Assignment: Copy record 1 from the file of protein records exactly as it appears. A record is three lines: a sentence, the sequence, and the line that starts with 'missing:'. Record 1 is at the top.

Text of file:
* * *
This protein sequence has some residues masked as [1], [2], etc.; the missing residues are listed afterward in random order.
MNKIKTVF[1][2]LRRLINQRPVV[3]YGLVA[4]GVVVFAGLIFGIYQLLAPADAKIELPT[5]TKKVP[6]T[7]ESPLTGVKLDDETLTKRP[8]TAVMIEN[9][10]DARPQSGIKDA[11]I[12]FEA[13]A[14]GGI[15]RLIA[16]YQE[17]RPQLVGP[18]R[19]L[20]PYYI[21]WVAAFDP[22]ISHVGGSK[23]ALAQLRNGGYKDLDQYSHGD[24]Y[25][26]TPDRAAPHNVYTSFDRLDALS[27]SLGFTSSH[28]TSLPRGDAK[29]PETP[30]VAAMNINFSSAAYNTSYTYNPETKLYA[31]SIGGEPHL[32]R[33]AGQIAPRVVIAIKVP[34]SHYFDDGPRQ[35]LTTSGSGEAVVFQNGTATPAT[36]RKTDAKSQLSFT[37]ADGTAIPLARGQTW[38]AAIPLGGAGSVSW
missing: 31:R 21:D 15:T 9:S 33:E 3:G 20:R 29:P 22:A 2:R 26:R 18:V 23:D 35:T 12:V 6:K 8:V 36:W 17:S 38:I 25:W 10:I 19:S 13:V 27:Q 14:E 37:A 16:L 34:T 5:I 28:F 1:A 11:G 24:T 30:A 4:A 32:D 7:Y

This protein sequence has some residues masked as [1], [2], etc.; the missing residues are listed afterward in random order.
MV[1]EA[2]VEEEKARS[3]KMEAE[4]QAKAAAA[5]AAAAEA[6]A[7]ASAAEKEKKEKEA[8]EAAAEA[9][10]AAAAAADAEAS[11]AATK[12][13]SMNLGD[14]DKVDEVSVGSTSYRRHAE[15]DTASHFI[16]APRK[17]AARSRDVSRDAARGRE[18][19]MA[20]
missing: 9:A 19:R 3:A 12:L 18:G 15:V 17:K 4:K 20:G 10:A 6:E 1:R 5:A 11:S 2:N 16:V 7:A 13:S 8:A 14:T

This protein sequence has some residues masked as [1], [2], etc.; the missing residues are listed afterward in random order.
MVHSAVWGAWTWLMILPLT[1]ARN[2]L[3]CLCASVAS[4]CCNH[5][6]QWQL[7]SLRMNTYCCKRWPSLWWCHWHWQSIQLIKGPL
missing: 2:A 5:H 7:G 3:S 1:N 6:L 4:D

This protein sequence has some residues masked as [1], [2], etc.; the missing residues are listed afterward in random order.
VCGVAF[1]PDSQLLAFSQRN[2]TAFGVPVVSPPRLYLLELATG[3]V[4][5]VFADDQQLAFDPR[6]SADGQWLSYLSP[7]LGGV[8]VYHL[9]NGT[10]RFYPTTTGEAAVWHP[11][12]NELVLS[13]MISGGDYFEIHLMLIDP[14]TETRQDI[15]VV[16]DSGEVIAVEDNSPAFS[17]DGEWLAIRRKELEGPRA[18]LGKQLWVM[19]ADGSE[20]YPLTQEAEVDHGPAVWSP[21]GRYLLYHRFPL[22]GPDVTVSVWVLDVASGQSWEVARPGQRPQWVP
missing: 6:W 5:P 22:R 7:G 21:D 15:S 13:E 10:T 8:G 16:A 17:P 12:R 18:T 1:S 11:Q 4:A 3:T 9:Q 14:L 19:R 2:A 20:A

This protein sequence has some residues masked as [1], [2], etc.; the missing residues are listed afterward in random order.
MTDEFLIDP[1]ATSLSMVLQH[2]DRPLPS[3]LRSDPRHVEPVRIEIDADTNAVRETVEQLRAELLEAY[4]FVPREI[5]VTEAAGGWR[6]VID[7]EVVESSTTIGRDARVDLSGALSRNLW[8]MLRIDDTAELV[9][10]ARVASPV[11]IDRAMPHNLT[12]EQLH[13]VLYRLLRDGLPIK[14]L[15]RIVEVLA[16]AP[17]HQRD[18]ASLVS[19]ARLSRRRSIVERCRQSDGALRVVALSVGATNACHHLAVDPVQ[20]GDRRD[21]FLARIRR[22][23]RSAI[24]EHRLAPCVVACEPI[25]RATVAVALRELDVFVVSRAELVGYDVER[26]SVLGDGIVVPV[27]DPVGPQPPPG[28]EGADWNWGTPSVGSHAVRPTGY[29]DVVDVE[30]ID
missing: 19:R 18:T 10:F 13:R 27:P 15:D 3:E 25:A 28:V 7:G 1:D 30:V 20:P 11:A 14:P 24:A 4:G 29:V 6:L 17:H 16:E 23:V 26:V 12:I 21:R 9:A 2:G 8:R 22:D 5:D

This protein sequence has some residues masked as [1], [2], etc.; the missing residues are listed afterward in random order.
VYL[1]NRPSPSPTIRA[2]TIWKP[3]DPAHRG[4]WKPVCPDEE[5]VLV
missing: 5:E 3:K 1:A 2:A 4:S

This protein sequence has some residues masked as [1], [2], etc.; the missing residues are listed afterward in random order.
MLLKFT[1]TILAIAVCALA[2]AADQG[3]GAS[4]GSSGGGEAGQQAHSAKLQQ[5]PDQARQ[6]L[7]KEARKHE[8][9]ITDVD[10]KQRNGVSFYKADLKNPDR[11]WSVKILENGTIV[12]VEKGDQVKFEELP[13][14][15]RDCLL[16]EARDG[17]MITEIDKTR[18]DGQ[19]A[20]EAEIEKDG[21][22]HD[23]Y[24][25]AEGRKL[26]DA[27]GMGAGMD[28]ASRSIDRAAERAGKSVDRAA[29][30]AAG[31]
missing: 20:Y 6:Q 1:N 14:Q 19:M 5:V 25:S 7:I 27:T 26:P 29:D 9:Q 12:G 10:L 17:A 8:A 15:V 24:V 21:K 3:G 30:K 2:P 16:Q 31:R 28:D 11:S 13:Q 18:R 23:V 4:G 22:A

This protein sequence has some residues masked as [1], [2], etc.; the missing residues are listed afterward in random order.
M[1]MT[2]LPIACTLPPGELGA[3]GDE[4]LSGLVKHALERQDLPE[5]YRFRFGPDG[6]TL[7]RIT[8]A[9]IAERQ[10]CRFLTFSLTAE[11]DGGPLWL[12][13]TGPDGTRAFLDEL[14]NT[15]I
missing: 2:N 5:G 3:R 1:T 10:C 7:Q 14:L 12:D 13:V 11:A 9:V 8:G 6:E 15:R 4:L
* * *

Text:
This protein sequence has some residues masked as [1], [2], etc.; the missing residues are listed afterward in random order.
MNKIKTVF[1][2]LRRLINQRPVV[3]YGLVA[4]GVVVFAGLIFGIYQLLAPADAKIELPT[5]TKKVP[6]T[7]ESPLTGVKLDDETLTKRP[8]TAVMIEN[9][10]DARPQSGIKDA[11]I[12]FEA[13]A[14]GGI[15]RLIA[16]YQE[17]RPQLVGP[18]R[19]L[20]PYYI[21]WVAAFDP[22]ISHVGGSK[23]ALAQLRNGGYKDLDQYSHGD[24]Y[25][26]TPDRAAPHNVYTSFDRLDALS[27]SLGFTSSH[28]TSLPRGDAK[29]PETP[30]VAAMNINFSSAAYNTSYTYNPETKLYA[31]SIGGEPHL[32]R[33]AGQIAPRVVIAIKVP[34]SHYFDDGPRQ[35]LTTSGSGEAVVFQNGTATPAT[36]RKTDAKSQLSFT[37]ADGTAIPLARGQTW[38]AAIPLGGAGSVSW
missing: 31:R 21:D 15:T 9:S 33:E 3:G 20:R 29:P 22:A 2:R 26:R 18:V 23:D 35:T 12:V 6:K 8:V 36:W 17:S 38:I 25:W 10:I 19:S 13:V 27:Q 14:E 37:A 16:L 34:T 5:I 28:F 1:A 11:G 24:T 30:A 4:A 32:D 7:Y